One of the most profound understandings that came from our season on Faith & Politics is the difference between mythos and logos as articulated in Karen Armstrong's Battle for God . At a time when so much of our political dissent has its foundation in differences over religious and secular worldviews, we think it forms a basis for moving forward in the culture war.
Historical importance of mythos
We tend to assume that the people of the past were (more or less) like us, but in fact their spiritual lives were rather different. In particular, they evolved two ways of thinking, speaking, and acquiring knowledge, which scholars have called mythos and logos. Both were essential; they were regarded as complementary ways of arriving at truth, and each had its special area of competence.
Myth was regarded as primary; it was concerned with what was thought to be timeless and constant in our existence. Myth looked back to the origins of life, to the foundations of culture, and to the deepest levels of the human mind. Myth was not concerned with practical matters, but with meaning...
Myth could not be demonstrated by rational proof; its insights were more intuitive, similar to those of art, music, poetry, or sculpture.
Armstrong sees faith as the realm of mythos:
...To ask whether the Exodus from Egypt took place exactly as recounted in the Bible or to demand historical and scientific evidence
to prove that it is factually true is to mistake the nature and purpose of this story. It is to confuse mythos with logos
The ascendance of logos
Logos was equally important. Logos was the rational, pragmatic, and scientific thought that enabled men and women to function well in the world.. We are very familiar with logos, which is the basis of our society. Unlike myth, logos must relate exactly to facts and correspond to extemal realities if it is to be effectlve. Unlike myth, which looks back to the beginnings and to the foundations, logos forges ahead and tries to find something new...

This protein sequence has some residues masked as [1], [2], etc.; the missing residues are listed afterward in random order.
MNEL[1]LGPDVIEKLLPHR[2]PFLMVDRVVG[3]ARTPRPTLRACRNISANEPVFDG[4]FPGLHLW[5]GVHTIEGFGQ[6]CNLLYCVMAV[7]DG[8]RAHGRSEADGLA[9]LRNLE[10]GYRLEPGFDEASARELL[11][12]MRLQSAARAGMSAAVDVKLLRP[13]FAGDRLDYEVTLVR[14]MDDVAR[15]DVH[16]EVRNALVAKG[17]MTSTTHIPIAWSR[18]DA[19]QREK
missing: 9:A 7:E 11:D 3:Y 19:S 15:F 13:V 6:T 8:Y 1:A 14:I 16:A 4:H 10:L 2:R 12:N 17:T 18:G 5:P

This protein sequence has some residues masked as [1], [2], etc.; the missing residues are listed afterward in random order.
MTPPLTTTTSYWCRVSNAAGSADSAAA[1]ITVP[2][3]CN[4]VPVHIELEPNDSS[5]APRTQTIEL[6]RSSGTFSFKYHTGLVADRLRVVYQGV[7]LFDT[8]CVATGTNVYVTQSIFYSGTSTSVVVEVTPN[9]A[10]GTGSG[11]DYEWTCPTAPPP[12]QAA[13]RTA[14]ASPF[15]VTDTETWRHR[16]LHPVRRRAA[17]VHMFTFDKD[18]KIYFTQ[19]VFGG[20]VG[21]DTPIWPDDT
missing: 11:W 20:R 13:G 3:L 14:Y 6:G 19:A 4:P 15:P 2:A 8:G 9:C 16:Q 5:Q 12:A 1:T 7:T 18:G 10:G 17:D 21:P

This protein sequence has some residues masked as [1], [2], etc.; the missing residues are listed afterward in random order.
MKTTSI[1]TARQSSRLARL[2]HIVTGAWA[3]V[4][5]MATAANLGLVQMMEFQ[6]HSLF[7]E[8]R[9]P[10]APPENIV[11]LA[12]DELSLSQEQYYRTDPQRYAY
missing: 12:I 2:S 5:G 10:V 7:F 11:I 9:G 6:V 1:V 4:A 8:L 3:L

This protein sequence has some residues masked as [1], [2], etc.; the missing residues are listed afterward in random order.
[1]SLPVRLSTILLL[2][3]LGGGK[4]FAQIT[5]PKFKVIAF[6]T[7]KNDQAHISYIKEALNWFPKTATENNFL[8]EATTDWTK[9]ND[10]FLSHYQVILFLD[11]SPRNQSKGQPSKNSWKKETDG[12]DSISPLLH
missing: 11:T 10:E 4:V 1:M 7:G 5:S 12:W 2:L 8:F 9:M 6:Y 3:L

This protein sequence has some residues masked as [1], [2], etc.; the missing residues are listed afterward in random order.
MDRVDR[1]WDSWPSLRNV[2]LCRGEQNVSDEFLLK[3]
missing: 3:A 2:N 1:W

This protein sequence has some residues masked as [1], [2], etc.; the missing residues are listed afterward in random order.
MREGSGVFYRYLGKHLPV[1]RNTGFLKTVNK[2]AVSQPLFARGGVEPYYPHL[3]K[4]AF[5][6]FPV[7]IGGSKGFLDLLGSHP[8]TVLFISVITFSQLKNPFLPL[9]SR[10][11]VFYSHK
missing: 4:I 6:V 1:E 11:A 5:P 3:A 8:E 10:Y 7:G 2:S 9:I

In the premodern world, both mythos and logos were regarded as indispensable. Each would be impoverished without the other. Yet the two were essentially distinct, and it was held to be dangerous to confuse mythical and rational discourse. They had separate jobs to do. Myth was not reasonable; lts narratives were not supposed to be demonstrated empirically. It provided the context of meaning that made our practical activities worthwhile. You were not supposed to make myth the basis of a pragmatic policy. If you did, the results could be disastrous, because what worked well in the inner world of the psyche was not readily applicable to the affairs of the external world.
Logos had its limitations too. It could not assuage human pain or sorrow. Rational arguments could make no sense of tragedy. Logos could not answer questions about the ultimate value of human life.
Modernity loses sense of the importance of mythos
By the eighteenth century, however, the people of Europe and America had achieved such astonishing success in science and technology that they began to think that logos was the only means to truth and began to discount mythos as false and superstitious...
Our religious experience in the modern world has changed, and because an increasing number of people regard scientific rationalism alone as true, they have often tried to turn the mythos of their faith into logos. Fundamentalists have also made this attempt. This confusion has led to more problems.
Fundamentalists feel that they are battling against forces that threaten their most sacred values. During a war it is very difficult for combatants to appreciate one another's position. We shall find that modernization has led to a polarization of society, but sometimes, to prevent an escalation of the conflict, we must try to understand the pain and perceptions of the other side.